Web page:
Yale researchers compared two markers for acute kidney injury (AKI), an increasingly common condition affecting thousands of hospitalized patients each year. The Yale team members and their co-authors found that a less commonly used, but more accurate, test may better define this condition, leading to improvements in research and care.
AKI, an abrupt loss of kidney function, is most often defined by testing levels of serum creatinine (SCr), a chemical waste product that increases in the blood when kidneys function abnormally. However, the SCr tends to rise late in the course of disease, putting patients at risk for morbidity and death.
Lead author Dr. Chirag Parikh, director of the Program of Applied Translational Research at Yale School of Medicine, and the team compared data collected from hospitals treating children undergoing cardiac surgery, which raised their risk for AKI. They compared postoperative outcome associations for patients diagnosed by either SCr or Cystatin C (CysC), an alternative marker for kidney function.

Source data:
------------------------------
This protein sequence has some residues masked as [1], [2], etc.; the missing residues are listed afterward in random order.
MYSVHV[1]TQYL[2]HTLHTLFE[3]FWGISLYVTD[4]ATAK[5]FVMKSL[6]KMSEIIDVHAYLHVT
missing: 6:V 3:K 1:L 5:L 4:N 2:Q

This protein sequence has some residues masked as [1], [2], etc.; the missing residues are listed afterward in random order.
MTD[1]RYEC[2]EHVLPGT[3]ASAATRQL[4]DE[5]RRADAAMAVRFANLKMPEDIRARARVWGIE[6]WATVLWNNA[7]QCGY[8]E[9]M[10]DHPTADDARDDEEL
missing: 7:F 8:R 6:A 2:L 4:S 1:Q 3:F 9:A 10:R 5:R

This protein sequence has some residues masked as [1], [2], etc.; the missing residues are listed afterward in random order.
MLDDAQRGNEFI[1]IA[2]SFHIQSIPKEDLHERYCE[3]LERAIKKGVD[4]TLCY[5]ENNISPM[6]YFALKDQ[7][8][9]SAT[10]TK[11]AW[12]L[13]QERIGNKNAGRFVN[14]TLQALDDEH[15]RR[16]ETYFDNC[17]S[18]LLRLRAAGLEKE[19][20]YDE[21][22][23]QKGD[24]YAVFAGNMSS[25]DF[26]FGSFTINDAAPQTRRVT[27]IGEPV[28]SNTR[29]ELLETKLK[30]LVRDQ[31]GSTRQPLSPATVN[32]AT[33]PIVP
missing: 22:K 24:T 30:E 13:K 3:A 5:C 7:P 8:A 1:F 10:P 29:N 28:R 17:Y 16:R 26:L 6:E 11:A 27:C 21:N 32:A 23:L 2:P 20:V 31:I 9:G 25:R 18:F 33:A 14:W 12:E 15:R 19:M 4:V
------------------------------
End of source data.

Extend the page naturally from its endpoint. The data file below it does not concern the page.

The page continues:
The researchers found that AKI defined by acute CysC elevation was more strongly associated with two key proteins that serve as biomarkers for kidney injury. While more research is needed, the findings suggest that CysC is a more precise indicator of true acute kidney injury than SCr, and that, combined, the two tests may help clinicians identify and treat AKI patients sooner.